May 1, 2011. 06:22 PM | 8 Likes Like |Link to Comment
  • How the Senate Bill Would Change Healthcare [View article]
    Definitely socialist. Mandatory healthcare sounds unconstitutional. What about lawsuits? Are the damages capped? There are too many lawyers in Congress.
    Dec 24, 2009. 10:40 AM | 8 Likes Like |Link to Comment
  • Surviving And Prospering Over The Next 4 Years Of Economic Darkness [View article]
    10:55 CT - DOW down 310.

    "facing the upcoming 'Fiscal Cliff.' "

    LIke during the Great Depression, more people will have to move in with each other just to survive.
    Nov 7, 2012. 12:14 PM | 7 Likes Like |Link to Comment
  • Dragging The U.S. Into The European Recession [View article]
    "When the U.S. sneezes the rest of the world catches a cold" Why?

    Rank Country/Region GDP (millions of US$)

    World 69,659,626 - IMF 2011

    European Union 17,577,691
    1 United States 15,094,025
    2 China 7,298,147n2
    3 Japan 5,869,471
    4 Germany 3,577,031
    5 France 2,776,324
    6 Brazil 2,492,908
    7 United Kingdom 2,417,570
    8 Italy 2,198,730
    9 Russia 1,850,401
    10 Canada 1,736,869
    11 India 1,676,143
    12 Spain 1,493,513
    13 Australia 1,488,221
    14 Mexico 1,154,784
    15 South Korea 1,116,247

    The U.S. comprises 22% of the world's nominal-gDp. The Eurozone comprises 25% of the world's nominal-gDp. Together they comprise 47% of the world's nominal-gDp.

    Considering those percentages it's not surprising the 2 are intertwined.
    Jun 9, 2012. 01:10 PM | 7 Likes Like |Link to Comment
  • Bernanke (Once Again) Explains Why QE2 Is Not Money Printing [View article]
    Say what you may. Prima facie evidence that Bernanke has created bank credit is an expansion in the money stock. The 13 week SA annual rate in m1 is now @ 14.8% (WSJ Market Data Center).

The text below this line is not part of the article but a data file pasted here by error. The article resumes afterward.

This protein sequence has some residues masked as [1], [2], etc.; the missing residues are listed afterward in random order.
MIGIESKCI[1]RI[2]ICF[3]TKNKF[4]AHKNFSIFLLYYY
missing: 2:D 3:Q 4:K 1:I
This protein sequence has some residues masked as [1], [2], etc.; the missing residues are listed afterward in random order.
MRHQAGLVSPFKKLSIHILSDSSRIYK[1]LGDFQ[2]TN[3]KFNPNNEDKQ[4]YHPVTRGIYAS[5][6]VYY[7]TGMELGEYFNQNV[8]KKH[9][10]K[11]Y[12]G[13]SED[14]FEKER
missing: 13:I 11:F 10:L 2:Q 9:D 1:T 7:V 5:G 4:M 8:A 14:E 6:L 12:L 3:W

Dec 6, 2010. 06:01 AM | 7 Likes Like |Link to Comment
  • QE2 Is About Assets, Not Banks [View article]
    QE2 will pimarily spark financial-investment as opposed to real-investment (i.e., speculation & the mis-allocation of loan-funds).
    Oct 24, 2010. 09:55 AM | 7 Likes Like |Link to Comment
  • How to Boost U.S. Exports [View article]
    Correcting the current account balance, and trade deficit, is an absolutely daunting task:

    The U.S. is a $7.4 trillion dollar debtor country (since 1985) and compounding.

    The volume of foreign financing required to float new government debt issues each fiscal year now averages about 49%.

    The U.S. imports approximately $335,992,800,000 of oil per year (@78/barrel) & 12.1 MMbd.

    There were 700 foreign military bases, in 130 countries, employing more than 500,000 military personnel (2003 figures). But these numbers didn't include bases in Afghanistan, Iraq, Israel, Kuwait, Kyrgyzstan, Qatar, and Uzbekistan (this constitutes a correctable drain on the dollar - multilateral claims to foreigners).
    Oct 27, 2009. 10:29 AM | 7 Likes Like |Link to Comment
  • Inflation And Yields: Gold And Equity Yields [View article]
    "the observation made famous by Keynes that interest rates used to be highly correlated with the price level"

    Contrary to Keynesian economics: Interest is the price of obtaining loan-funds, not the price of money. The price of money is the inverse of the price level. If the price of goods & services rises, the “price” of money falls. Interest rates in any given market at any given time are the result of the interaction of all the forces operating through the supply of & the demand for, loan funds.
    Dec 28, 2012. 11:33 AM | 6 Likes Like |Link to Comment